Gale Mitchell is a veteran teacher with more than 25 years teaching Languages Art, Social Studies, and Economics in TUSD’s GATE program. She designed the only economics program in Tucson for middle school students and her teams have taken honors at the Financial Duel in the Desert, the Arizona Financial Face-off, The Arizona Economic Challenge, and the Arizona Finance Challenge since the inception of these competitions. In 2002, she was named as an Outstanding Educator by the University of Arizona College of Education Alumni Council.
“Many Americans lack even the most basic economic knowledge to ensure financial stability for themselves and their families,” Mitchell said. “As a result, they spend more than they should, become buried in debt, and despair of ever being able to retire and live comfortably. If they become knowledgeable about the concepts I teach early on, they are more likely to apply them to their own lives.”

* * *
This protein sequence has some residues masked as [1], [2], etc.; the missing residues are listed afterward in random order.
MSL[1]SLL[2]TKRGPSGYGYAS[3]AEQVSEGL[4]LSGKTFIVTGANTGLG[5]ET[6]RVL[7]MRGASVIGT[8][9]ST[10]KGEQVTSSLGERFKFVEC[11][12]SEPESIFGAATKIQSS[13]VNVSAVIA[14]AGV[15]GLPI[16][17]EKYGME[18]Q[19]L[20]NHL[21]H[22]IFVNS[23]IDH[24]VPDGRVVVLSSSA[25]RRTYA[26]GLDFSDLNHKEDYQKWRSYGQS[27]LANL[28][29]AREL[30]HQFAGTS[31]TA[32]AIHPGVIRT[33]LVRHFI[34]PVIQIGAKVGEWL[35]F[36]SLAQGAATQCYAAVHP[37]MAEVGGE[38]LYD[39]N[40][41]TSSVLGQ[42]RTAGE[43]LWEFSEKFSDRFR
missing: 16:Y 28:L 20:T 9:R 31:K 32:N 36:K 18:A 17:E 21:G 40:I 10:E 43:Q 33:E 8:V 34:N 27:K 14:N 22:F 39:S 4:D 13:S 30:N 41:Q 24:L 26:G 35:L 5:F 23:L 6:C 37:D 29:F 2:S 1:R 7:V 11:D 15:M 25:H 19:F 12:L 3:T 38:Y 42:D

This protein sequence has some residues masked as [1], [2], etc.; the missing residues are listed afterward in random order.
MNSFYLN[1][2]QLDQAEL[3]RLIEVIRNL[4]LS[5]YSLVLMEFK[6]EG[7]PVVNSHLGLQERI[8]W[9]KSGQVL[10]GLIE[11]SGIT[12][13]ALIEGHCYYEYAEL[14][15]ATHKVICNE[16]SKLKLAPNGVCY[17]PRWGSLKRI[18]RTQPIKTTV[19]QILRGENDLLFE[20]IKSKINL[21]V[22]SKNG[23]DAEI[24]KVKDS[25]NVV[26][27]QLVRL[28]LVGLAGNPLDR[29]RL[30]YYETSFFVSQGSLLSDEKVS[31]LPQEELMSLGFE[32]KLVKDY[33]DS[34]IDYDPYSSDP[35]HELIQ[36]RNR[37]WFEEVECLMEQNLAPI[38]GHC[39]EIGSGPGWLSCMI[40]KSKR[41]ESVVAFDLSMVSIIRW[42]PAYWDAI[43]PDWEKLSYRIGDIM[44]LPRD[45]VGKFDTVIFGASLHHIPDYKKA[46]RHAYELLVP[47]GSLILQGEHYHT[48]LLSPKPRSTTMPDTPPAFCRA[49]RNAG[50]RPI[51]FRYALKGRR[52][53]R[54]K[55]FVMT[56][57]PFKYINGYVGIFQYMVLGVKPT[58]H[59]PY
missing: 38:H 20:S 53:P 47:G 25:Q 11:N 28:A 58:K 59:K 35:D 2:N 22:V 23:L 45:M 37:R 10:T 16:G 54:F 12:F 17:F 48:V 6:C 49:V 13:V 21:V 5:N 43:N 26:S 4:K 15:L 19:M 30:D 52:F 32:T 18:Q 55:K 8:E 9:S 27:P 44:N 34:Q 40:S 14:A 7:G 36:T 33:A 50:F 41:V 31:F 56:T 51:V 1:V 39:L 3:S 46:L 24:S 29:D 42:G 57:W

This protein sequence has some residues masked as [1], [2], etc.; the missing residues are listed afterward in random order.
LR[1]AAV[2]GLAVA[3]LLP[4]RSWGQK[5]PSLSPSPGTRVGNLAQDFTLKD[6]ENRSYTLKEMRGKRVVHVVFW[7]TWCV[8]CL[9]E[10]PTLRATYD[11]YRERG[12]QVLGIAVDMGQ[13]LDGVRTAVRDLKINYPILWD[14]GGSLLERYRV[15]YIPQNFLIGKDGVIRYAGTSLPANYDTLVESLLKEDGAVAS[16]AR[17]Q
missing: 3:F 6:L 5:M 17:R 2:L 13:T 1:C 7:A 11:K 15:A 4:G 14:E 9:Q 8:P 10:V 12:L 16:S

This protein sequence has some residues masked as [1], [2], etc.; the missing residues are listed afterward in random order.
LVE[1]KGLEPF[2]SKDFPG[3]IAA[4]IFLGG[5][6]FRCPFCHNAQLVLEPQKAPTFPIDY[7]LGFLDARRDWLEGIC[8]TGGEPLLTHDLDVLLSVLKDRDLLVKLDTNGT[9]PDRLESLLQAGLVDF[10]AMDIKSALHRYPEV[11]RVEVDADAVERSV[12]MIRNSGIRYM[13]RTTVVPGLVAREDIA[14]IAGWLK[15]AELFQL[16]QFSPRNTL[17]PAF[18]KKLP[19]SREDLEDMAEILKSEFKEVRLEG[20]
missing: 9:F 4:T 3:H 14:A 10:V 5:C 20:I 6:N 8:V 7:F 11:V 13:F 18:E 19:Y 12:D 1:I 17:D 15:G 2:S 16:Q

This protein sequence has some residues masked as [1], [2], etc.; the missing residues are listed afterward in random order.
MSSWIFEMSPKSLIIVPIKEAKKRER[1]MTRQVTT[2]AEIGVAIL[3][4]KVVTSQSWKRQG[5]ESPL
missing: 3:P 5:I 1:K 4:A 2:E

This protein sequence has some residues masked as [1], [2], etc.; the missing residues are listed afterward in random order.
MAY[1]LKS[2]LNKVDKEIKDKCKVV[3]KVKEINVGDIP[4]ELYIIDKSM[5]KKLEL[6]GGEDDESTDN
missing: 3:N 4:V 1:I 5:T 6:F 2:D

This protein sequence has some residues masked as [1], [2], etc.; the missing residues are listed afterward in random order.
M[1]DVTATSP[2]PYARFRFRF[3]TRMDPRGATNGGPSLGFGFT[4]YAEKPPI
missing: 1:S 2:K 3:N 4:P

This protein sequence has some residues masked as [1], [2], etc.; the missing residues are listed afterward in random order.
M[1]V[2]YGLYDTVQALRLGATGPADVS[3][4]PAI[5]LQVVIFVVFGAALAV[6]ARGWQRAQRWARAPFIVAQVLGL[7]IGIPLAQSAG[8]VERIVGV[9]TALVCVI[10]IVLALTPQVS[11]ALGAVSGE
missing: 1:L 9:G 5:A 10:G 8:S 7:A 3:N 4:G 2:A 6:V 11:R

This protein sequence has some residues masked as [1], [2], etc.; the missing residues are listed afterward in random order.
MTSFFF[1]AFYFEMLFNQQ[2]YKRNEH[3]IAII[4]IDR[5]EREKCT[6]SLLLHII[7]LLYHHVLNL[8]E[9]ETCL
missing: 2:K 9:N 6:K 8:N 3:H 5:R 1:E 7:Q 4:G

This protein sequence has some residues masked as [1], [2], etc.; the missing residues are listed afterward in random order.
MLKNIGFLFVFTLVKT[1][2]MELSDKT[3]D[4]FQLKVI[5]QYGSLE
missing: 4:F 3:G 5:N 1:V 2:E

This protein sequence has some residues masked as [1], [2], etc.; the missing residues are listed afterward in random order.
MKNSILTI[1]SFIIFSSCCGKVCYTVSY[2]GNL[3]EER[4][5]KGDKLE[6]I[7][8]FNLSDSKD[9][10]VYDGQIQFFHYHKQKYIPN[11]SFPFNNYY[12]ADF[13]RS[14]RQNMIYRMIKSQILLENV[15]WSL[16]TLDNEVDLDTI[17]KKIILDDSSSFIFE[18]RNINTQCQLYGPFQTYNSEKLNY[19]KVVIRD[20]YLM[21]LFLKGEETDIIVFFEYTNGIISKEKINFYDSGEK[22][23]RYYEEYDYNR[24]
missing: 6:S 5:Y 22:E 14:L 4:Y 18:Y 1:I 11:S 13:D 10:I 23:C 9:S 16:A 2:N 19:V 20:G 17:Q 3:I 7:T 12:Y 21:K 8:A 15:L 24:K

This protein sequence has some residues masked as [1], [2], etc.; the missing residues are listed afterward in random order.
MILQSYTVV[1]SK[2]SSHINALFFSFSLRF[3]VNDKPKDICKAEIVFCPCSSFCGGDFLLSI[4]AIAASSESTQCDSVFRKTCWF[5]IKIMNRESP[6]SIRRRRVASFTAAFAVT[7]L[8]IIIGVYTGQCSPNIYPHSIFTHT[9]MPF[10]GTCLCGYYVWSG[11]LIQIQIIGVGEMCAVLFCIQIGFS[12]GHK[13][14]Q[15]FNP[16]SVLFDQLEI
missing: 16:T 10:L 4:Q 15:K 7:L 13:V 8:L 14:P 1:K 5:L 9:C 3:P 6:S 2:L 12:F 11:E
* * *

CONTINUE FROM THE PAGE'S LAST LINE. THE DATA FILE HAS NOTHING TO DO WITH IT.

The seventh and eighth graders in Mitchell’s classes study both Micro- and Macroeconomics during the first semester. In the second half of the year, they learn Personal Finance and Entrepreneurship.
“Twenty years ago, I taught a scaled-down version to GATE fifth graders, and as I ascended to sixth grade and then seventh and eighth grade, my curriculum expanded and deepened,” Mitchell said. “Curriculum development is one of my favorite things, and I took so many classes from Dr. Donald Wells, Dr. Gerry Swanson, Mr. Steve Reff and a host of other amazing people brought in by the Thomas R. Brown Foundation, that I had many exciting ideas that begged to be added to my course.”